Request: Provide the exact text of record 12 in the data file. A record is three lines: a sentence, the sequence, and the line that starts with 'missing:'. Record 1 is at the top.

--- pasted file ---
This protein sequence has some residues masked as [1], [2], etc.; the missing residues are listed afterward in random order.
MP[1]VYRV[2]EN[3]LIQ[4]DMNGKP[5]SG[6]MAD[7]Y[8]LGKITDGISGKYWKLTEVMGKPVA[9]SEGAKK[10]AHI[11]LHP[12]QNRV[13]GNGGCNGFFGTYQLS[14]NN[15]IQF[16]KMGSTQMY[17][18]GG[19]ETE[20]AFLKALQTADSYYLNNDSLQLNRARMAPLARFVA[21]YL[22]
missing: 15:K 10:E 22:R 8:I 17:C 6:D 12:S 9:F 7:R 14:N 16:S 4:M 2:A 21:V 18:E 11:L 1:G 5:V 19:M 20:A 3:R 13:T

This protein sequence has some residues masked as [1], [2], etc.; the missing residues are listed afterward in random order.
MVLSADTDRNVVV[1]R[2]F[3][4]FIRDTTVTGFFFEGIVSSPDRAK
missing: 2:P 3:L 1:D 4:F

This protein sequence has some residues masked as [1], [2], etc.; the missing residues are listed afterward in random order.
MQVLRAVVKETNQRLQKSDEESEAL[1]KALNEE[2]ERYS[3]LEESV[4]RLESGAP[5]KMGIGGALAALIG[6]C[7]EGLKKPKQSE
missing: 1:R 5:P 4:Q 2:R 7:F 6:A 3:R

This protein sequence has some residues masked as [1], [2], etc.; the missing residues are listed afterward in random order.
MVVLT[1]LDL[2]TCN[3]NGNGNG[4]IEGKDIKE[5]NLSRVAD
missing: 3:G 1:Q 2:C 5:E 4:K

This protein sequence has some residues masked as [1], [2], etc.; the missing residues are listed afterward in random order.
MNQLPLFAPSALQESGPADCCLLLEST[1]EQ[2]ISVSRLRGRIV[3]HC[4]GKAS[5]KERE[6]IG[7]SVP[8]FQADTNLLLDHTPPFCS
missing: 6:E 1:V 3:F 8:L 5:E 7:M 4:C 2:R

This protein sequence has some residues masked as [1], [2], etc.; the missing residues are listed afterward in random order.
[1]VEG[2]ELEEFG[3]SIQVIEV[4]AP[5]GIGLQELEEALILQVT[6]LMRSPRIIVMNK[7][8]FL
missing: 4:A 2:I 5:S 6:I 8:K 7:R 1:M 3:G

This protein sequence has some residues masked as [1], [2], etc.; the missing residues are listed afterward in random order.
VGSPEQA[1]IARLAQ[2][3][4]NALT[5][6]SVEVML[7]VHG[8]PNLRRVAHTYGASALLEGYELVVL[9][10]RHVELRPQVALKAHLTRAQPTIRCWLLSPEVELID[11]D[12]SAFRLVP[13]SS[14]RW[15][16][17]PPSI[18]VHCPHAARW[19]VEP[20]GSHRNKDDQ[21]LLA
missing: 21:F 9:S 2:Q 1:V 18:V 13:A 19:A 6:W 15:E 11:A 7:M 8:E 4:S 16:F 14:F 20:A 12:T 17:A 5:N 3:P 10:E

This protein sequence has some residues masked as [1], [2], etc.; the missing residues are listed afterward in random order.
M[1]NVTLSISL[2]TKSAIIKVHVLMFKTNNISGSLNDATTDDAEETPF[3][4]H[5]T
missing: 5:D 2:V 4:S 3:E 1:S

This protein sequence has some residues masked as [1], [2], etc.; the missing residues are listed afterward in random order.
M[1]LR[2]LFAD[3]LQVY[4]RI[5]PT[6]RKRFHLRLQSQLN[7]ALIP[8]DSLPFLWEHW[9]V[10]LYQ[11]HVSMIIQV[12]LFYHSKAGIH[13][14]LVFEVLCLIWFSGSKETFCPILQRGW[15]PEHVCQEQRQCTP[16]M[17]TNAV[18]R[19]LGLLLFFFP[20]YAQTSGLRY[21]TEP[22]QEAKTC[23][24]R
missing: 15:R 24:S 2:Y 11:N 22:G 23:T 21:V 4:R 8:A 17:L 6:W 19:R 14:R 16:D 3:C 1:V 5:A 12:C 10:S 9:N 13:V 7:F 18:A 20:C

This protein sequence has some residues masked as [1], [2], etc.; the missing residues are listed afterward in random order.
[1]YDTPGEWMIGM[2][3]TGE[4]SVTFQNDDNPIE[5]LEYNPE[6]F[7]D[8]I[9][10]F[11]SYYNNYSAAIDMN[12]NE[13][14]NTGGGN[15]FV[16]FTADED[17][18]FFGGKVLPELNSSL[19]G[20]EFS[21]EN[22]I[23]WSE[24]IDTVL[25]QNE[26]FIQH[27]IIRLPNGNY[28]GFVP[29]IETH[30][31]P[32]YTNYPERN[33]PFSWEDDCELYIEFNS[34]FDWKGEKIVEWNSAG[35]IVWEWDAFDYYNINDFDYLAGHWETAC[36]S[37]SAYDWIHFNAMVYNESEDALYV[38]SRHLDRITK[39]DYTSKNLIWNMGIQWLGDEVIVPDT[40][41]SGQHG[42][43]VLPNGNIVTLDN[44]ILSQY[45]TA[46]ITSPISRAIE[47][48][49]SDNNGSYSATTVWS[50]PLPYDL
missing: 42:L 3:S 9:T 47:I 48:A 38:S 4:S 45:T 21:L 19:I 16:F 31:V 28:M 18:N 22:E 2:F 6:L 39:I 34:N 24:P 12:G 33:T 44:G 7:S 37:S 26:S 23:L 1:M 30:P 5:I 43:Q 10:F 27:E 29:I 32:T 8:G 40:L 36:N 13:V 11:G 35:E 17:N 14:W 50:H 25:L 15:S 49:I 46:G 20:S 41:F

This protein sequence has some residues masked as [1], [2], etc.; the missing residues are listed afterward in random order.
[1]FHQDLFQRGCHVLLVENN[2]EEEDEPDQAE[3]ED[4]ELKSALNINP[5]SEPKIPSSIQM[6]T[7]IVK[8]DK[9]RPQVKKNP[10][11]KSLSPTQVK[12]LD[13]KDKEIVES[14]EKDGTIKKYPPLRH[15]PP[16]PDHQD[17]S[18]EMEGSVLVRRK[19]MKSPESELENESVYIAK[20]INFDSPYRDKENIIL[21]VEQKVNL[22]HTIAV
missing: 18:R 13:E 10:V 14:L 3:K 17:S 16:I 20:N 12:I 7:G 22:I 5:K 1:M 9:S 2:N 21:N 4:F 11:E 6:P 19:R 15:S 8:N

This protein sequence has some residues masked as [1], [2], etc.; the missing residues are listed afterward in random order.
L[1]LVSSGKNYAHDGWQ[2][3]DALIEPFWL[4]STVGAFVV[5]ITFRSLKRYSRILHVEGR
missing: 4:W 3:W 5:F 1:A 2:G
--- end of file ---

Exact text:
This protein sequence has some residues masked as [1], [2], etc.; the missing residues are listed afterward in random order.
L[1]LVSSGKNYAHDGWQ[2][3]DALIEPFWL[4]STVGAFVV[5]ITFRSLKRYSRILHVEGR
missing: 4:W 3:W 5:F 1:A 2:G